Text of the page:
It's pretty dull on the board in the winter and I thought that I would take the opportunity to show where my plans are going for the coming season and a few years to come. The snow provided a real good chance to give an eye view of how things are progressing and where I want to try to take them in the future. It will help break the monotony of winter and maybe give some others a few ideas.
Those sections with mature timber look a lot different in the summer when you see rows of 3prongs and 4 prongs running from one end of the lot to the other. It's getting awfully close to digging time in there , but I don't know if I can make myself do it or not. They're beautiful to look at while their growing in the summer. The man who lives there keeps his squirrel rifle handy all the time and there are dogs all the way around to let us know if anything is amiss. Maybe I can learn more tonight when I watch Appalachian Outlaws to help keep the poachers out. I might learn how to blow up a vehicle if I watch closely:woohoo:
I like to see where the last bit of snow still lingers in the hollars once it warms up. These are good starting points for finding and growing sang. I like your pictures Hugh and those are some looking locations.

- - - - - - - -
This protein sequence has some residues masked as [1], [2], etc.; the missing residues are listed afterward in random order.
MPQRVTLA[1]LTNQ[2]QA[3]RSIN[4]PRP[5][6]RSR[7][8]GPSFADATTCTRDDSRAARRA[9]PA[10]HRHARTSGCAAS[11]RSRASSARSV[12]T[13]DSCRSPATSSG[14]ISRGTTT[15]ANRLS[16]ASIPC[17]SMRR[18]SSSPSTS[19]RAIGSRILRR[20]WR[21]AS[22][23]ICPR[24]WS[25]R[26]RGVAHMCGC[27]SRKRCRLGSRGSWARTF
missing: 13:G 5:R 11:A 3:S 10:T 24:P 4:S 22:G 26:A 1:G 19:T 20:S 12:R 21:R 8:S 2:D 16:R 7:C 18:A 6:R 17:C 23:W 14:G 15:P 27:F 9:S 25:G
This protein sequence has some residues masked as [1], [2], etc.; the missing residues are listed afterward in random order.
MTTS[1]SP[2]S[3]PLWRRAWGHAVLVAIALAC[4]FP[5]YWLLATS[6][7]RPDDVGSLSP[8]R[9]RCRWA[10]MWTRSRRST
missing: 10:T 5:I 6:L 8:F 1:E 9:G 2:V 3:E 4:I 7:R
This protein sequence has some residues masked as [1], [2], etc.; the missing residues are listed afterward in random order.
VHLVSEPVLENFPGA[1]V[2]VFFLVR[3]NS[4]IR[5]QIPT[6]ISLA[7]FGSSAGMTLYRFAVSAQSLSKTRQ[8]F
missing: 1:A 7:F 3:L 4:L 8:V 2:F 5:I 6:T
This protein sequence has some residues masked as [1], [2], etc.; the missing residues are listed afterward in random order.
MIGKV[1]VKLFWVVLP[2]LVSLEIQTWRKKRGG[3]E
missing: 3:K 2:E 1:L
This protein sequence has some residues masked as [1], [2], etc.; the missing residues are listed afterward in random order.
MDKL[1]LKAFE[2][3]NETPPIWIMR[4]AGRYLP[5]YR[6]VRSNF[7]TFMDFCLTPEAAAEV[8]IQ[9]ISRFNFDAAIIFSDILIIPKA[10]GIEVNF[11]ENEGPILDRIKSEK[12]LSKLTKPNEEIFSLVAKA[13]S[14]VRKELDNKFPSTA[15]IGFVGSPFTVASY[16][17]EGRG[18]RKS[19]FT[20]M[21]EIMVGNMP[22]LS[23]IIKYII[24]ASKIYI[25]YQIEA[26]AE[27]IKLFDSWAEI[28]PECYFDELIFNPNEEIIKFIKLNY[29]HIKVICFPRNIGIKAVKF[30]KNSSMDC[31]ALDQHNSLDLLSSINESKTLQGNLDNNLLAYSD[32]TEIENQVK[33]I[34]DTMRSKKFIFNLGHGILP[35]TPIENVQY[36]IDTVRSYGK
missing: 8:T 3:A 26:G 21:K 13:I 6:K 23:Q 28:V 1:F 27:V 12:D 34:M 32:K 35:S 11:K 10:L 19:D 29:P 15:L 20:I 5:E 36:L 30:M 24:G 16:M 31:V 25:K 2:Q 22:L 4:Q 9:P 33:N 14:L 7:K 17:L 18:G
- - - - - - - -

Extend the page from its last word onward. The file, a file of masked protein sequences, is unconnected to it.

The snow is melting off here this afternoon and when I had to run out to the bank a while ago I took notice of how it is doing around this location. I wish I could get out into the mountains , but it would take some serious traction and high wheel base in East Tn. right now to get around at any elevation. I told my wife yesterday that the snow is probably a foot deep or more in the last areas that we planted in this winter. We've just not seen any strong winters in 20 plus years here.
The snow also helps to really understand the terrain of the land from a distance and old logging roads stick out like a sore thumb. I really like looking for sang below these road beds.
On this last snow fall we had, the snow came from the south east so the trees are darker on the northern side where it was shielded. So, with this bit of information you can figure out where your northern faceing slopes are... incase one can't read a compass or their internal compass doesn't work.